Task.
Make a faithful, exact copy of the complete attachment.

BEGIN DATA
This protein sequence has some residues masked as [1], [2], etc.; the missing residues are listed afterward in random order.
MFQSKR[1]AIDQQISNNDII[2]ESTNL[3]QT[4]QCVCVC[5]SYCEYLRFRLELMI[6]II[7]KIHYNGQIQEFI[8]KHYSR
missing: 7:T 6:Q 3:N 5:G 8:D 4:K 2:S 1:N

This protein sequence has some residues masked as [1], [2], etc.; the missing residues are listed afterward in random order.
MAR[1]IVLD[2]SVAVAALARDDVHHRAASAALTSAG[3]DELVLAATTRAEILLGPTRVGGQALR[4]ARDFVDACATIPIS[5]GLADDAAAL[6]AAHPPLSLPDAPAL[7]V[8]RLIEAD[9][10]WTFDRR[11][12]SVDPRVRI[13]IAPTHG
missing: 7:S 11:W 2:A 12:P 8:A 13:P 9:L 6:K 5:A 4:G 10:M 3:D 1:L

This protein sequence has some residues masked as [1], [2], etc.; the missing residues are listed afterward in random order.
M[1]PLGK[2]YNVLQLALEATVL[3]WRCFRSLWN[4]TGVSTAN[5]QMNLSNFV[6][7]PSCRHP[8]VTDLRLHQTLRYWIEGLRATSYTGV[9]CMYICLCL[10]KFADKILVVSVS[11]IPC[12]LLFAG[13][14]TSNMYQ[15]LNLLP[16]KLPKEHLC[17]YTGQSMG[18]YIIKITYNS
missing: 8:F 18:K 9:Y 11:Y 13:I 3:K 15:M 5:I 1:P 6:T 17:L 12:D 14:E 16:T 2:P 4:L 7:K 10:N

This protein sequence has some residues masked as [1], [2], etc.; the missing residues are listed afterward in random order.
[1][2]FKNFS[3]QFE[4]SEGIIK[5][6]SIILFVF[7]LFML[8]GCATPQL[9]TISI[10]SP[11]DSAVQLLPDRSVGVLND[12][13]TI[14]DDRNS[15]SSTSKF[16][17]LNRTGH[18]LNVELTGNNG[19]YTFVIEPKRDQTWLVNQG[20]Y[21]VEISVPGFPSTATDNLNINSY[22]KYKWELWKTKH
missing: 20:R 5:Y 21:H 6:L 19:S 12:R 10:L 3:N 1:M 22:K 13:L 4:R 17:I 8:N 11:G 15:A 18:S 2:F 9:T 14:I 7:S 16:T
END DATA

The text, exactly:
This protein sequence has some residues masked as [1], [2], etc.; the missing residues are listed afterward in random order.
MFQSKR[1]AIDQQISNNDII[2]ESTNL[3]QT[4]QCVCVC[5]SYCEYLRFRLELMI[6]II[7]KIHYNGQIQEFI[8]KHYSR
missing: 7:T 6:Q 3:N 5:G 8:D 4:K 2:S 1:N

This protein sequence has some residues masked as [1], [2], etc.; the missing residues are listed afterward in random order.
MAR[1]IVLD[2]SVAVAALARDDVHHRAASAALTSAG[3]DELVLAATTRAEILLGPTRVGGQALR[4]ARDFVDACATIPIS[5]GLADDAAAL[6]AAHPPLSLPDAPAL[7]V[8]RLIEAD[9][10]WTFDRR[11][12]SVDPRVRI[13]IAPTHG
missing: 7:S 11:W 2:A 12:P 8:A 13:P 9:L 6:K 5:A 4:G 10:M 3:D 1:L

This protein sequence has some residues masked as [1], [2], etc.; the missing residues are listed afterward in random order.
M[1]PLGK[2]YNVLQLALEATVL[3]WRCFRSLWN[4]TGVSTAN[5]QMNLSNFV[6][7]PSCRHP[8]VTDLRLHQTLRYWIEGLRATSYTGV[9]CMYICLCL[10]KFADKILVVSVS[11]IPC[12]LLFAG[13][14]TSNMYQ[15]LNLLP[16]KLPKEHLC[17]YTGQSMG[18]YIIKITYNS
missing: 8:F 18:K 9:Y 11:Y 13:I 3:K 15:M 5:I 1:P 6:T 17:L 12:D 14:E 16:T 2:P 4:L 7:K 10:N

This protein sequence has some residues masked as [1], [2], etc.; the missing residues are listed afterward in random order.
[1][2]FKNFS[3]QFE[4]SEGIIK[5][6]SIILFVF[7]LFML[8]GCATPQL[9]TISI[10]SP[11]DSAVQLLPDRSVGVLND[12][13]TI[14]DDRNS[15]SSTSKF[16][17]LNRTGH[18]LNVELTGNNG[19]YTFVIEPKRDQTWLVNQG[20]Y[21]VEISVPGFPSTATDNLNINSY[22]KYKWELWKTKH
missing: 20:R 5:Y 21:H 6:L 19:S 12:R 10:L 3:N 1:M 22:K 13:L 4:R 17:I 8:N 11:G 15:A 18:S 2:F 9:T 14:I 7:S 16:T